From the Coalition Column of the January 2010 issue of Perspectives on History
News Briefs, January 2010
Lee White, January 2010
Ferriero Sworn in as Archivist of the United States
On November 13, 2009, David S. Ferriero, the former Andrew W. Mellon Director of the New York Public Libraries, was sworn in as the 10th Archivist of the United States at a ceremony at the National Archives at College Park, Maryland.
In one of his first major acts after assuming the position, Ferriero announced the creation of the NARA Holdings Protection Program and the appointment of a team to staff the initiative. Eric Peterson was appointed as the team leader. Most recently, Peterson was the special security officer for the Naval Information Operations Command in Suitland, Maryland, where he was responsible for loss prevention and classified programs. Peterson will lead a seven-member team composed of archives specialists, loss prevention specialists, and a trainer.
Over the past few years, NARA has been embarrassed by highly publicized incidents of theft from its holdings. The most famous was the theft of documents from the National Archives by President Clinton’s former national security advisor, Samuel R. (Sandy) Berger. On April 1, 2005, Berger pled guilty to one misdemeanor count of unauthorized removal and retention of classified documents.
In March 2009, NARA discovered that an external hard drive containing copies of data from the Clinton Administration’s Executive Office of the President was missing from a NARA processing room. Despite the posting of a $50,000 reward for information leading to the recovery of the hard drive, it remains missing.
The NARA Holdings Protection Program will serve as a nationwide resource developing and administering policies to enhance holdings protection of original records, regardless of their format, to reduce the loss of and aid in the recovery of holdings while ensuring ready access for research by all stakeholders. The team will work with individual offices within the National Archives in Washington, D.C., the regional archives and records centers, and the 13 Presidential libraries.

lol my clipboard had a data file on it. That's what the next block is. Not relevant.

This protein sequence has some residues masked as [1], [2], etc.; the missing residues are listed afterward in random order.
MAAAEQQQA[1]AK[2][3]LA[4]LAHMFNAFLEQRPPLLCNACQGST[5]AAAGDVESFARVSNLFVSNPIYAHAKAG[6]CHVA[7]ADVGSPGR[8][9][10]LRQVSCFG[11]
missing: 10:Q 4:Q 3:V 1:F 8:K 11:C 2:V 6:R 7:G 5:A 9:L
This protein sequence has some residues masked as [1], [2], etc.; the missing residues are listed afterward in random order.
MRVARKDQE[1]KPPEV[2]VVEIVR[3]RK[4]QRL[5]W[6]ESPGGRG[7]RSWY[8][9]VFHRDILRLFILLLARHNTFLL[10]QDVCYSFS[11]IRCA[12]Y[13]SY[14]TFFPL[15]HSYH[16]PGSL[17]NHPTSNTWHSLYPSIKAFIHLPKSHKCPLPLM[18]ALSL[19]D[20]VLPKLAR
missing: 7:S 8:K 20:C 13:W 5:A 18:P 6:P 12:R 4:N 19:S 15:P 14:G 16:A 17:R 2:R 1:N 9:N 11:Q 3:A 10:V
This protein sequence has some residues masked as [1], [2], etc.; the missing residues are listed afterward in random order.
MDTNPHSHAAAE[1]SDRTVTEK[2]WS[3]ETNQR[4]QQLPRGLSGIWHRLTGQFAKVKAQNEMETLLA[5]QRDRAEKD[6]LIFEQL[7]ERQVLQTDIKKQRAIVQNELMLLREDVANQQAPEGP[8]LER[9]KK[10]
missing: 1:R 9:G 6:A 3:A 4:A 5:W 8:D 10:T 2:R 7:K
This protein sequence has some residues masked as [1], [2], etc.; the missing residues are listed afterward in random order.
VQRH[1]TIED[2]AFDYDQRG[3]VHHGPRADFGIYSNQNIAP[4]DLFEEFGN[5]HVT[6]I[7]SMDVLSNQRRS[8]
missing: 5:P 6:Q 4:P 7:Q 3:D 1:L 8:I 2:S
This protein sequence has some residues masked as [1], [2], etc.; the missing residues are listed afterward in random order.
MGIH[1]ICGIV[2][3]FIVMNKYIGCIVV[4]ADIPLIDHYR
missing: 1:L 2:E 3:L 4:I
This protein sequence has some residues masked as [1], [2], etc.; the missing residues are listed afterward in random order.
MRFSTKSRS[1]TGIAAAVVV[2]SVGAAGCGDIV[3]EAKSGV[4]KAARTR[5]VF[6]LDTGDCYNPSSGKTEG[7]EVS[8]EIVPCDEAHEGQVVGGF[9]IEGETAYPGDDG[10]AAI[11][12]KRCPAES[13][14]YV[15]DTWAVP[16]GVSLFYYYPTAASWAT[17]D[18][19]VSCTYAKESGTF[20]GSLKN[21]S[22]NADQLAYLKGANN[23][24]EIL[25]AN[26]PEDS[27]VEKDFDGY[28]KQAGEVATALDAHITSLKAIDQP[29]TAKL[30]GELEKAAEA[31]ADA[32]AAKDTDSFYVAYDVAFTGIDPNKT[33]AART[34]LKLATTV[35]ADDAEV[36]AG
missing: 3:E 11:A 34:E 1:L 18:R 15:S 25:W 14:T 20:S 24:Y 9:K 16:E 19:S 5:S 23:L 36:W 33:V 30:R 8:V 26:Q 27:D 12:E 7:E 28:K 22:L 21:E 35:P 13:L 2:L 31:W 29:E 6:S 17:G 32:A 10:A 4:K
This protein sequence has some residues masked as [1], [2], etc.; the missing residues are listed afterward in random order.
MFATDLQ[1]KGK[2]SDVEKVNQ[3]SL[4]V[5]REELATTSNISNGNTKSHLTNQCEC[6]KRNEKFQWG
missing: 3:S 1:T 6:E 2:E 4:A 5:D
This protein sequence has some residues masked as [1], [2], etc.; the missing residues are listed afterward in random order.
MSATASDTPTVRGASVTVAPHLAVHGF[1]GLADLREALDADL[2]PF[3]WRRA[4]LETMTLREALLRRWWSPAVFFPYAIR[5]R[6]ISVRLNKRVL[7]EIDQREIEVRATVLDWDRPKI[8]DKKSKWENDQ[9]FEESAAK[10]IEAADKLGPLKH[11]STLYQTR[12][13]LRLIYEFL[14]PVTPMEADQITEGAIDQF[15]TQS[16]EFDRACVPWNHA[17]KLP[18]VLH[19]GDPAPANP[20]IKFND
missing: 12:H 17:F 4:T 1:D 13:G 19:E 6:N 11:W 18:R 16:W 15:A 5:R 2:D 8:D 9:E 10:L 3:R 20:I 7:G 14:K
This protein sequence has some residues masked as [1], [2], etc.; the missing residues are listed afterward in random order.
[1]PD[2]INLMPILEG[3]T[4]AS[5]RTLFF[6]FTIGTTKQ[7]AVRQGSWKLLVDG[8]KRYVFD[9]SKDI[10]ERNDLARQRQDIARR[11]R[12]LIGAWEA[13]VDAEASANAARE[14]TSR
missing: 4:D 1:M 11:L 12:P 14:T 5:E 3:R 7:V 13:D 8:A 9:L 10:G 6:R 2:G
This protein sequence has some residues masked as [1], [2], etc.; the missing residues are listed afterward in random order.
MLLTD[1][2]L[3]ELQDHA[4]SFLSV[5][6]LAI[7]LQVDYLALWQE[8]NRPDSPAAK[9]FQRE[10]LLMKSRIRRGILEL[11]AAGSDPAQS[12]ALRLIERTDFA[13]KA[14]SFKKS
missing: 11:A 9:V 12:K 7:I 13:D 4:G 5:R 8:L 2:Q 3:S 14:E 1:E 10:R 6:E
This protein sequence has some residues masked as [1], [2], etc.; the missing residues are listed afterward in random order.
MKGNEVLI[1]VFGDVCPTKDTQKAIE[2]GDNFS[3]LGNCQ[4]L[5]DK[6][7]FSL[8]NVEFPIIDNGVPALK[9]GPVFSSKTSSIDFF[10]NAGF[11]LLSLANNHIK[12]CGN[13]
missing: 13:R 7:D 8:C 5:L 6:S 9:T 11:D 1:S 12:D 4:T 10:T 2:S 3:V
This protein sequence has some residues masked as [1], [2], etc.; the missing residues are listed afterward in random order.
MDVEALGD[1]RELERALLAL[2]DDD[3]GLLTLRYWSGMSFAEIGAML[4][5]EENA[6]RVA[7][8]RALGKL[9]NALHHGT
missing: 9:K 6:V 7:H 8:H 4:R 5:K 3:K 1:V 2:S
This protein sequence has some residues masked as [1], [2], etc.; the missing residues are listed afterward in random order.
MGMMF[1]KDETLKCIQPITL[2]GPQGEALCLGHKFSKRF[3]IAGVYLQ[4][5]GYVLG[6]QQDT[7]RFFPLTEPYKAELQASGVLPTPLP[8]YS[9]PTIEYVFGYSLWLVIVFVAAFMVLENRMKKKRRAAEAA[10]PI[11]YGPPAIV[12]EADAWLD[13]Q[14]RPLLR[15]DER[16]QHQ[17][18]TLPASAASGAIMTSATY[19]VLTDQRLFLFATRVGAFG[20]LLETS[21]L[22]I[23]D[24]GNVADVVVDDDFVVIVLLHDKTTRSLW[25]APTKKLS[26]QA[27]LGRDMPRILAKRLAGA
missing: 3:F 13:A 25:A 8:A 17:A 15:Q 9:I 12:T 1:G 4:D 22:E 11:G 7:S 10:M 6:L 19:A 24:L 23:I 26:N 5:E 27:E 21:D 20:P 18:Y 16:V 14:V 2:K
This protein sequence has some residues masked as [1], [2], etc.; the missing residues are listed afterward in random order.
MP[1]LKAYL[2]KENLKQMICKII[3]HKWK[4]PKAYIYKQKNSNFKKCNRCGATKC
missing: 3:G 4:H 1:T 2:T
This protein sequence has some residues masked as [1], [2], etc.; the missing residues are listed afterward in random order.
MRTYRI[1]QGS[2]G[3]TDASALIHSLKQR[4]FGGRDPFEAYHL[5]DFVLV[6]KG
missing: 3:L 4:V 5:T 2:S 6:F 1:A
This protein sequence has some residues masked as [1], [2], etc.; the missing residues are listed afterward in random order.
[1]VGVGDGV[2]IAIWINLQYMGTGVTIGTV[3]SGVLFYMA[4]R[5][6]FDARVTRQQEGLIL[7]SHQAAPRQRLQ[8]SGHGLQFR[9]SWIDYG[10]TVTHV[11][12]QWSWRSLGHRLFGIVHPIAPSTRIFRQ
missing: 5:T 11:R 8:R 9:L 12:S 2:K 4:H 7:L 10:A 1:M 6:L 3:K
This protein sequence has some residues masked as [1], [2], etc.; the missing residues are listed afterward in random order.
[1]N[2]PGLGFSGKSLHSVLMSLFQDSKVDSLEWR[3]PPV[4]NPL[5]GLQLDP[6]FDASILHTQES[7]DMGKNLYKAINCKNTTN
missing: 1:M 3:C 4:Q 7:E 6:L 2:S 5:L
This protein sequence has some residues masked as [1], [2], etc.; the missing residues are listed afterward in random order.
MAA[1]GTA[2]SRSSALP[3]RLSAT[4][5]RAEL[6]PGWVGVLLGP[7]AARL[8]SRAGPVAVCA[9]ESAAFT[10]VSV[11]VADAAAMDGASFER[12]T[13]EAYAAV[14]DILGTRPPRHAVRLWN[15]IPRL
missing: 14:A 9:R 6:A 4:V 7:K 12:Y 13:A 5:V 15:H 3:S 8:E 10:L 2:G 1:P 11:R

Amendment to Eliminate Political Science Program at NSF is Defeated
On November 5, 2009, the Senate passed the fiscal 2010 Commerce, Justice, Science appropriations bill (H.R. 2847). By a vote of 36-62, the Senate rejected an amendment by Sen. Tom Coburn (R-OK) that would have eliminated funding for the political science program at the National Science Foundation (NSF). The political science program at NSF is budgeted at $9 million.
Senator Barbara Mikulski (D-MD), chair of the Commerce, Justice, and Science appropriations subcommittee, stated during floor debate that she “vigorously and unabashedly” opposed the Coburn amendment. She went on to say, “This amendment is an attack on science. It is an attack on academia.”
The National Coalition for History had sent a letter to all U.S. Senators in opposition to the Coburn amendment.
Senator Byrd Becomes Longest-Serving Member of Congress
On November 18, 2009, Senator Robert C. Byrd (D-WV) became the longest-serving member of Congress, having served in the House of Representatives (1953–1959) and the Senate (1959–present) for a total of 56 years, 10 months, and 16 days. He broke the record previously set by Carl T. Hayden (1912–1969). On June 12, 2006, Senator Byrd became the longest-serving senator in U.S. history.
Senator Byrd is considered the “father” of the Teaching American History Grants program at the U.S. Department of Education. Since its inception in fiscal year 2001, nearly $1 billion in federal dollars have been spent to raise student achievement by improving teachers’ knowledge, understanding, and appreciation of American history.
NHPRC Recommends $2.9 Million in Grants for Documentary Editing and Archival Projects
At its meeting on November 20, 2009, the National Historical Publications and Records Commission, recommended to the Archivist of the United States 32 grants totaling $2.9 million for projects in 20 states and the District of Columbia. These recommendations include grants for digitizing historical records, electronic records preservation, and historical documentary editions. View the full list of recommended grants at www.archives.gov/press/press-releases/2010/nr10-28.html.
Lee White is the executive director of the National Coalition for History. He can be reached at firstname.lastname@example.org.